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How to Give a Colleague Bad News

By Guest Author On March 20, 2011 Under Success Secrets

Unnecessary workplace conflict can often arise out of poorly delivered feedback or worse, feedback that is never delivered. Feedback buried alive never dies, so holding onto it is just not an option but how do you give effective feedback?

Giving performance feedback to a colleague presents us all with a real dilemma; on the one hand I want to be able to help them improve their performance but I’m worried they might react negatively, on the other hand if I don’t give them the feedback then nothing will change and the situation will get worse over time, but at least I don’t have to face up to it now! It is a tough decision, once you’ve made the decision you then have to compile your feedback to reduce discomfort for you and them so put together a nice feedback sandwich; good news followed by bad news followed by good news.  How do you feel after a feedback sandwich! Giving effective feedback is one of the most underrated leadership skills, yet mastering this skill will increase the performance of those around you and your credibility as a respected leader in the process. 

A challenge that many of us face when giving feedback to a colleague is the ability to distinguish between what is said and done and what we think was said and done – this is the difference between direct observation and inference.  What strikes me most about performance feedback is just how inconsistent the process is in general. What I see, the inferences I make and the conclusions I draw will inevitably be different from the observations, inferences and conclusions of the next person, having the awareness to distinguish between inference and observation will raise you to the top of the leadership charts .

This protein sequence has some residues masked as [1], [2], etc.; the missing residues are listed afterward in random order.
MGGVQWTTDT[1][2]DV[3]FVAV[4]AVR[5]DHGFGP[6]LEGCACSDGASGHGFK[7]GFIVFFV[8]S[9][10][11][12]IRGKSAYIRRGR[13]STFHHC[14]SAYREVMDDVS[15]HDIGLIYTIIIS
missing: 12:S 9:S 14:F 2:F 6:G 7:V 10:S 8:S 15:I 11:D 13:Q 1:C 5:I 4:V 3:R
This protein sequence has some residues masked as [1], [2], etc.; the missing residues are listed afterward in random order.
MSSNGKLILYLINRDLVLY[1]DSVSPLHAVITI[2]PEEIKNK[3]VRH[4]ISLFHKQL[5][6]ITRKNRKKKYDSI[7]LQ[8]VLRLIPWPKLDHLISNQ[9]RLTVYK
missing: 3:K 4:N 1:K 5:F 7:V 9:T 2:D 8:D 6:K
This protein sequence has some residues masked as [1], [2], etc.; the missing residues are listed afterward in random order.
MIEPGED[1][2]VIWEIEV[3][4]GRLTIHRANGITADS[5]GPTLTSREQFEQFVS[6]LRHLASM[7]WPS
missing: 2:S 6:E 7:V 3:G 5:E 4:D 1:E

But surely as long as the feedback we give is on the basis of what we think we see and hear and the extent to which we think those behaviours meet or exceed explicit performance expectations then then what’s the big deal?  . The problem in my view arises when we think we know and are not open to the possibility we might not know or have missed something. That’s why giving effective feedback requires one to approach the conversation with a mind-set rooted in curiosity and an attitude of ‘let’s make this a learning conversation for both of us.’

Here are 5 essential steps to improve the quality of your feedback; 

  1. Clarity of purpose – be crystal clear why you are giving the feedback.
  2. Approach – Anchor yourself in curiosity with an appetite  to learn .
  3. 2-way process – Propose a structure or process to your conversation that allows you to;
    1.  Outline what you observed and get their reaction, do they see it the same way or different?  .
    2. Share the inferences you made and the conclusions you drew and ask for their reaction .
    3. Share the unintended consequences you think resulted from their actions or non-actions .
  4. Contribution – this is the difficult part and requires broad shoulders on the part of the leader – here you want to know whether they think you contributed to the problem and if so how. Alternatively you might think you’ve unwittingly contributed, if so then say so  .
  5. Accountability – Share the outcome and results that you want and ask for their ideas on how they might accomplish?* those outcomes . Ask if they see any problems in what you are asking of them   .

Feedback is after all a learning conversation but the learning should be two-way not unidirectional .

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